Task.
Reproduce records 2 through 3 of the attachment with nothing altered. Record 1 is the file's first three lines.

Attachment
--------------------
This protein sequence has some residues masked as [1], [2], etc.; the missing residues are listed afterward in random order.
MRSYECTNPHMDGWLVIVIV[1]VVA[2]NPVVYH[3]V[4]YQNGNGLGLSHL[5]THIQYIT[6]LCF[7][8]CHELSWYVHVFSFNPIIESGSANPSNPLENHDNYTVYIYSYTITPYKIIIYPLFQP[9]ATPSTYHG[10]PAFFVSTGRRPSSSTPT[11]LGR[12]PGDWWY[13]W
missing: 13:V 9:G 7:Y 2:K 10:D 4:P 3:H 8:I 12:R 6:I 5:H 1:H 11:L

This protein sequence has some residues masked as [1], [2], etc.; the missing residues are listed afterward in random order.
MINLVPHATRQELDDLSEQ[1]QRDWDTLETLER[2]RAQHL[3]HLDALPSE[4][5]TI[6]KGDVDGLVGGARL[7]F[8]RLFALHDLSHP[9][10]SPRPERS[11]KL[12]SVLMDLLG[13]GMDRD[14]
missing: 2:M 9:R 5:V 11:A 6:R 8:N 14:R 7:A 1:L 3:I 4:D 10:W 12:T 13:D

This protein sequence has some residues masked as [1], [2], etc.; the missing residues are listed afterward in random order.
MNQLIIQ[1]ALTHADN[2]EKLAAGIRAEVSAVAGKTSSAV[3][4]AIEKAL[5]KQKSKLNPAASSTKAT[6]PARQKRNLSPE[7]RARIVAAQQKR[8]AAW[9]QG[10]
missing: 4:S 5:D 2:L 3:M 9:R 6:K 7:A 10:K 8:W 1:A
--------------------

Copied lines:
This protein sequence has some residues masked as [1], [2], etc.; the missing residues are listed afterward in random order.
MINLVPHATRQELDDLSEQ[1]QRDWDTLETLER[2]RAQHL[3]HLDALPSE[4][5]TI[6]KGDVDGLVGGARL[7]F[8]RLFALHDLSHP[9][10]SPRPERS[11]KL[12]SVLMDLLG[13]GMDRD[14]
missing: 2:M 9:R 5:V 11:A 6:R 8:N 14:R 7:A 1:L 3:I 4:D 10:W 12:T 13:D

This protein sequence has some residues masked as [1], [2], etc.; the missing residues are listed afterward in random order.
MNQLIIQ[1]ALTHADN[2]EKLAAGIRAEVSAVAGKTSSAV[3][4]AIEKAL[5]KQKSKLNPAASSTKAT[6]PARQKRNLSPE[7]RARIVAAQQKR[8]AAW[9]QG[10]
missing: 4:S 5:D 2:L 3:M 9:R 6:K 7:A 10:K 8:W 1:A